The Real Difference Between Chiffon And Other Sponge Cakes

Of the variety of cakes out there, it can be hard to discern which to bake. From the average vanilla to the hearty pound cake, and many variations in between, there are so many options to choose from. When it comes to the most popular, it's hard to beat the versatile chiffon cake and sponge cake, which are the basis of many fan-favorite desserts. These two cakes can easily be confused thanks to their similarities, but they also contain quite a few differences, too.

According to Cook's Info, sponge cakes should be bouncy and lightweight in texture, like a sponge, but they can be formed into many different molds and mixed up in a variety of different flavors. Similarly, Baking Bites describes chiffon cake as moist, soft, and tender, but what sets it apart from sponge cake is that egg whites are mostly responsible for its foamy texture. So which one is easier on your wallet and your gut? We'll break down all the other ways to differentiate the two cakes and what to know about them.

The history of sponge cake and chiffon cake

According to What's Cooking America, the sponge cake first came on the scene in 1615, where the earliest recipe was said to have been adapted by Gervase Markham, an English poet and author. Back then, the outlet explains that they were more similar to cookies in consistency than cake. But in the 18th century, baking evolved, yeast had fallen out of favor, and people were more interested in what beaten eggs could do for flavor. This allowed air to permeate cakes, helping give them take shape and eventually leading to the invention of modern cake molds.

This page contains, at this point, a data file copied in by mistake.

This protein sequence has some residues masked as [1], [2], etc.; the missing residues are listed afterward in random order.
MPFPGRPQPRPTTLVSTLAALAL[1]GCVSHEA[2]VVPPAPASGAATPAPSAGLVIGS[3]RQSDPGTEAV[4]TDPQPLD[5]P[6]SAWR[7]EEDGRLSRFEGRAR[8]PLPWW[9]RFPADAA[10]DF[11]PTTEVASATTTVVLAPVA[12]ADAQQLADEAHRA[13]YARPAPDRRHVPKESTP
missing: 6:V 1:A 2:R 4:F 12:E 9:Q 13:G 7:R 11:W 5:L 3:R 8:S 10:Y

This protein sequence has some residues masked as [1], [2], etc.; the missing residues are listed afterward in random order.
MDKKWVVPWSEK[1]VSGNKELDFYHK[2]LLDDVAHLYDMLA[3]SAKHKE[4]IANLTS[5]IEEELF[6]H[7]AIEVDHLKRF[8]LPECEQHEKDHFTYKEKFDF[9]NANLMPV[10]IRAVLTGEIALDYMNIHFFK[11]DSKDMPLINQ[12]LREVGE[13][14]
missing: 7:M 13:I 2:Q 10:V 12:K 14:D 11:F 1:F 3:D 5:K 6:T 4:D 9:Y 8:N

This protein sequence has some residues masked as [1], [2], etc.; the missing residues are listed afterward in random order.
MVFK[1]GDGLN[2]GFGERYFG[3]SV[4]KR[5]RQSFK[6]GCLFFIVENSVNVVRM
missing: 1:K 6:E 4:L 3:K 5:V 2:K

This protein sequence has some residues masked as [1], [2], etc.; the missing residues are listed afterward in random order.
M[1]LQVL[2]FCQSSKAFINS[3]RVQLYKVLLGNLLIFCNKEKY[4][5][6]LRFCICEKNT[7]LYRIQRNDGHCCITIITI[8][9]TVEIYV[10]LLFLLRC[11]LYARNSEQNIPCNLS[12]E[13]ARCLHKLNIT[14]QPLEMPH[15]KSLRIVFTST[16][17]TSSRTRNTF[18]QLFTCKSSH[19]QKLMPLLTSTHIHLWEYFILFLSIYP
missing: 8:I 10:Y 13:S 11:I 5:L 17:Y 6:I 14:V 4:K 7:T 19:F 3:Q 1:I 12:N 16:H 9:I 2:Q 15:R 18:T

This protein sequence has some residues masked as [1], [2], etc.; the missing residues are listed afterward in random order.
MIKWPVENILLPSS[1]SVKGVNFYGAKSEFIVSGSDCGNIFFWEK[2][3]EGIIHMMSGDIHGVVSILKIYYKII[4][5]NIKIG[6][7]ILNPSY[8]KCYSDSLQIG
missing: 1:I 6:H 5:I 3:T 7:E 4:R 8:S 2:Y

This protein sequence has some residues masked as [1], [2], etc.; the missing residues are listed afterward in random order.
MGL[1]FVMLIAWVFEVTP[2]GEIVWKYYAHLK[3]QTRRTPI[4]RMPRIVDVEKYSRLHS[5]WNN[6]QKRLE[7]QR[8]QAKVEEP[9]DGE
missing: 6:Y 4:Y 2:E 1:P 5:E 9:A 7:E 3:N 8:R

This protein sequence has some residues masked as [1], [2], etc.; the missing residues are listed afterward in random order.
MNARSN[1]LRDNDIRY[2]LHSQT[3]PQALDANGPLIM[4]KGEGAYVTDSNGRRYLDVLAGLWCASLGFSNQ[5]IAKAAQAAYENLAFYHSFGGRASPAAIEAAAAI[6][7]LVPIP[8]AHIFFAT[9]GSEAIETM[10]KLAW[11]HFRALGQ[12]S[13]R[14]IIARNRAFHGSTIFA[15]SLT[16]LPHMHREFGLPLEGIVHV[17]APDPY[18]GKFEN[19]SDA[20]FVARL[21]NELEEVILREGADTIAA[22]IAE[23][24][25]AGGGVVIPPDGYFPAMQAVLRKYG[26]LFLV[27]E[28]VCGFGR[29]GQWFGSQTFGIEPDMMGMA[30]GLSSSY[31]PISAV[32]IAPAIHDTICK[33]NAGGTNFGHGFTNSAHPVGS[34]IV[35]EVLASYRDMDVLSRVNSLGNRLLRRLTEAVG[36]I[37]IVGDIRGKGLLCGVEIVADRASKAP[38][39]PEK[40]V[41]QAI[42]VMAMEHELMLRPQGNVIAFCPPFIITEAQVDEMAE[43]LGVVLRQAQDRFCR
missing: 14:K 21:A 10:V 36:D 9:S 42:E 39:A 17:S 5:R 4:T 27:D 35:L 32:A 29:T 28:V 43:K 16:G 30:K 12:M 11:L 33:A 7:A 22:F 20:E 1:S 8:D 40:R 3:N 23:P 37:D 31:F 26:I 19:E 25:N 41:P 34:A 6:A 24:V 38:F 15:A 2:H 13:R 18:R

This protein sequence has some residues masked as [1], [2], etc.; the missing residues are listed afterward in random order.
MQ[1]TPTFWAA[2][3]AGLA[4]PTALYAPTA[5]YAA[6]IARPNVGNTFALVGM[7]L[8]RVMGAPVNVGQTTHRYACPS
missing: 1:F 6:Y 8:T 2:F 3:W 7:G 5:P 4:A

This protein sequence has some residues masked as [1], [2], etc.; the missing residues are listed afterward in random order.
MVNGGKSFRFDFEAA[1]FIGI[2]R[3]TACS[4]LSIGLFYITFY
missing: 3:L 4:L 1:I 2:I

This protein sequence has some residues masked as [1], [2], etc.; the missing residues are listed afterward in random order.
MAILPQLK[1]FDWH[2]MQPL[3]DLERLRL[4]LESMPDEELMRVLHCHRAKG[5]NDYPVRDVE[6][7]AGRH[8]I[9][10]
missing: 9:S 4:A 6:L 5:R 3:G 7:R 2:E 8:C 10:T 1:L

As The Nibble notes, the actual sponge cake that we're more familiar with came to fruition in the early 19th century, with "the earliest reference cited in the Oxford English Dictionary" in 1808 in a letter written by Jane Austen, though they don't note who made it.

Chiffon cake, on the other hand, has a very different story, according to The Seattle Times. It was said to have been invented in Los Angeles in 1927 by Harry Baker, who was none other than an insurance agent. Apparently, his discovery of a new recipe for the cake struck the perfect balance between angel food and sponge cake and became a favorite amongst the Hollywood elite, until eventually the recipe was sold to General Mills in 1947.

Is sponge or chiffon cake healthier?

When it comes to nutritional information, the two seem to be pretty on par and stack up well against one another. Sponge cake, according to Eat This Much, is about 187 calories for a slice that equals about 1/10th of a cake (or 63 grams). It also contains 2.7 grams of total fat, 6% of your daily sodium intake, and almost 5 grams of protein, which is pretty dang good for a slice of cake. There are a couple of vitamins and minerals in there as well.

Similarly, a slice of chiffon cake weighing the same amount (63 grams) comes out to about 127 calories, says My Fitness Pal. It has almost 6 grams of fat and has a fair amount of protein (4.5 grams). Chiffon cake is also low in sodium and has some vitamins and minerals, too. So really, it's anyone's choice in the health department — not that this would be your first question when choosing which cake to eat.

How sponge and chiffon cakes are made

Sponge cake, as Martha Stewart describes, is rather good at sopping up fillings and frostings while still remaining lightweight. It gets its structure from various degrees of beaten eggs, a natural leavener as opposed to the typical agents that make other cakes rise, like baking soda or baking powder. In America, they tend to be sweet and soft, and have a versatile nature lending them to a variety of different flavor profiles.

Chiffon cake, while a member of the sponge family, is made slightly differently. Instead of whole eggs, Just One Cookbook notes that it is primarily leavened with meringue, an egg white and sugar mixture that, upon beating, becomes fluffy and airy, but also uses baking powder to make it rise more and oil for a richer texture. The baking process for chiffon is slightly more arduous and precise as well. These cakes have to bake in taller pans and rest upside down once out of the oven (via Just One Cookbook).

So while sponge is more dense, chiffon cake is lighter and a bit healthier, too. If you want a rich and sweet cake, it would seem sponge is more your style, but if you want light and airy, chiffon may be the way to go!